Chemical weapons inspectors from the United Nations reached victims of last week's alleged poison gas attack in Syria Monday, despite coming under fire enroute.
They met and took samples from victims of the attack in the eastern Ghouta region, which reportedly killed hundreds of Syrian civilians, according to a doctor who spoke to Reuters.
Agence France-Presse reported that the inspectors have now left Moadamiya.
UN Secretary-General Ban Ki-moon said the team's vehicle "was attacked by an unknown sniper, but despite such very difficult circumstances, our team returned to Damascus and replaced their car and proceeded to a suburb of Damascus to carry on their investigation," after speaking to his under-secretary who is in Damascus.
"They visited two hospitals, they interviewed witnesses, survivors and doctors, they also collected some samples," Ban said, noting that the UN would "register a strong complaint to the Syrian Government and authorities of opposition forces" so that an attack like that on the UN convoy would not happen again. Earlier, unidentified snipers in Syria shot and disabled a vehicle carrying the UN team on their way to investigate the suspected site.
The UN quickly released a statement, asking that rebels and the forces of President Bashar al-Assad allow investigators to safely enter the area and do their job.
"The first vehicle of the Chemical Weapons Investigation Team was deliberately shot at multiple times by unidentified snipers in the buffer zone area," a spokesman said.
No injuries were reported, but the lead car was damaged, causing investigators to return to a government checkpoint where they obtained a new vehicle and return to the site.
"It has to be stressed again that all sides need to extend their cooperation so that the team can safely carry out their important work," the spokesman added. Syrian state media claimed an unknown source had told them "armed terrorist groups opened fire on members of the UN team" as they were entering the al-Muadamiya area.
The UN inspection team entered Syria on Aug. 18 with the government's approval to visit three sites suspected of being subjected to chemical weapons attacks.
Another incident occurred on Aug. 21, while the UN team was in the country, with doctors and activists claiming an unidentified nerve agent had killed hundreds of innocent civilians. Investigators were then granted access to the site outside Damascus.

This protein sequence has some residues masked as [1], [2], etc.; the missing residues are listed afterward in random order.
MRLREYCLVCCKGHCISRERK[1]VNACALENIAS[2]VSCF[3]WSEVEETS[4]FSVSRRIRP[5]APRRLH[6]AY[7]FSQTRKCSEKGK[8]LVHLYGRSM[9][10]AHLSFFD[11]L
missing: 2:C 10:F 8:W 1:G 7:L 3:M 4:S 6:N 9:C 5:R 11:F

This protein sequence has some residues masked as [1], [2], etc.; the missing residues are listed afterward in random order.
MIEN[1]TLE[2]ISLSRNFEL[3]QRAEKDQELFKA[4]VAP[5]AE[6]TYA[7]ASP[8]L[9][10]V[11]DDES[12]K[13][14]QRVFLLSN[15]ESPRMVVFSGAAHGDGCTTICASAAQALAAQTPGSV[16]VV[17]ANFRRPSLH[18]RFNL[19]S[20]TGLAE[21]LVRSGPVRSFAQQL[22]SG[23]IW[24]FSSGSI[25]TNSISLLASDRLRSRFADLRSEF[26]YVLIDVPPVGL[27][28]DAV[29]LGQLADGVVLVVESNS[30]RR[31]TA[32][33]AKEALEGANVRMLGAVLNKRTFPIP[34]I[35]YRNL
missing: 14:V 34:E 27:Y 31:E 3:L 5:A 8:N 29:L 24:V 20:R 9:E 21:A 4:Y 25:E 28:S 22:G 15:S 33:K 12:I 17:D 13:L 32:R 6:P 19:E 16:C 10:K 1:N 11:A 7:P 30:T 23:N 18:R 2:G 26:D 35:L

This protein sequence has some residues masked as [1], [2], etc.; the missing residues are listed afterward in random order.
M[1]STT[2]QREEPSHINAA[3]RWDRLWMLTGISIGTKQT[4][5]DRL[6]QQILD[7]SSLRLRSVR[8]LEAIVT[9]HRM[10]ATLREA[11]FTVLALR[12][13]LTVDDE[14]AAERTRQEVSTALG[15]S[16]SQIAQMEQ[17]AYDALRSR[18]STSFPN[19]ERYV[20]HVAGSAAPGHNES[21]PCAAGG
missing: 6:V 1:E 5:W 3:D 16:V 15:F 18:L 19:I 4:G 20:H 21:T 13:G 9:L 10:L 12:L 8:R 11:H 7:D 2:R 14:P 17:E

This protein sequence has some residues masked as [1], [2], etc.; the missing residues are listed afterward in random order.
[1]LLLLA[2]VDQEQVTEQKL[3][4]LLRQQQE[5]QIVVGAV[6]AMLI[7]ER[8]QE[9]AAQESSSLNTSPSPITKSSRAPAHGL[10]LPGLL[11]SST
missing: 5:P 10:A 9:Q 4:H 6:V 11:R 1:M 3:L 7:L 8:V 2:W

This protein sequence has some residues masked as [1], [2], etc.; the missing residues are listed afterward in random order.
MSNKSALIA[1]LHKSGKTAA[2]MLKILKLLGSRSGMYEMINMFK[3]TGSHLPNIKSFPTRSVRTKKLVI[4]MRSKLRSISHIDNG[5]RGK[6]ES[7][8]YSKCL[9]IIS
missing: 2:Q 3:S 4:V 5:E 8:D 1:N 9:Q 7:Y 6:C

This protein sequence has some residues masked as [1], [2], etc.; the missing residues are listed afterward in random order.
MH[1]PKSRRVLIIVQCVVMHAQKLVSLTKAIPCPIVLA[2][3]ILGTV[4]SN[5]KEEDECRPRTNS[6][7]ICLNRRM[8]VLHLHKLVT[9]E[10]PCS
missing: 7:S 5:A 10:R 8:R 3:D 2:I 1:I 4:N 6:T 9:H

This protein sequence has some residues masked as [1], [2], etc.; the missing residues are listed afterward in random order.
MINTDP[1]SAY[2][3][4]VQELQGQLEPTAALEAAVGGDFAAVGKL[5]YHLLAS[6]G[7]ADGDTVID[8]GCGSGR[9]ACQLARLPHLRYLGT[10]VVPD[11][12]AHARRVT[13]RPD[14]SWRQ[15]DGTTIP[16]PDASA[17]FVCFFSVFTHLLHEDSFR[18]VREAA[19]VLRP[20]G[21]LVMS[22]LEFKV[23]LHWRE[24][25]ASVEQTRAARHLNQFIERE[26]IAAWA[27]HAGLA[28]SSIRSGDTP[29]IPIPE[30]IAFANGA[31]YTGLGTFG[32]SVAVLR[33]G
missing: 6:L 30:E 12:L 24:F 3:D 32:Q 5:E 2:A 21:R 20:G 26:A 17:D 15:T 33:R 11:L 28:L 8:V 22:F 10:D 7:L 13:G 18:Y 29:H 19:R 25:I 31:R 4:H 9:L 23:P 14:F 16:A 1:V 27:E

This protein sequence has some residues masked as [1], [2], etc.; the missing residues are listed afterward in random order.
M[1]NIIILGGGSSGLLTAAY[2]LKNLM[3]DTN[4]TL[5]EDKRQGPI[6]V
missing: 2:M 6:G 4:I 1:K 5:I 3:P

The UN team was on its way to the site of the latest alleged attack to collect tissue, soil, blood and urine samples from victims when it came under attack. Even if the team were to reach the area, the United States said evidence from the attack has likely deteriorated or been destroyed by heavy government shelling.
However, experts said evidence of any nerve agent would remain traceable in hair and tissue from victims of the alleged attack.
Assad has repeatedly dismissed the idea that his forces have used chemical weapons, while a senior Obama administration official recently said there was “very little doubt” the regime had used chemical weapons against civilians.
In light of the most recent alleged chemical weapons attack, the Syrian opposition said Monday that the Geneva talks, an effort to engage both sides of the Syrian conflict backed by the United States and Russia, were off the table.
Britain, France, Turkey and Germany have all said they would support some sort of international response to the alleged chemical attacks, even if the UN Security Council remains split along its usual political lines, with Russia — Assad's stalwart ally — attempting to block military intervention.
On Monday, Chancellor Angela Merkel's spokesman Steffen Seibert said Germany would back a military response in Syria if it were somehow proven that Assad's forces had used chemical weapons.
"Germany would be among those who consider consequences to be appropriate," said Foreign Minister Guido Westerwelle in a statement on Monday.
Merkel spoke with France's President Francois Hollande and Britain's Prime Minister David Cameron and said any alleged use of chemical weapons in Syria breaks a taboo and requires an international response.
The United States and its allies believe Syria has stockpiles of sarin and mustard gas, though the regime has never admitted to possessing chemical weapons.
This video, provided by activists, allegedly shows the UN inspectors talking to victims at the site of the attack on Monday: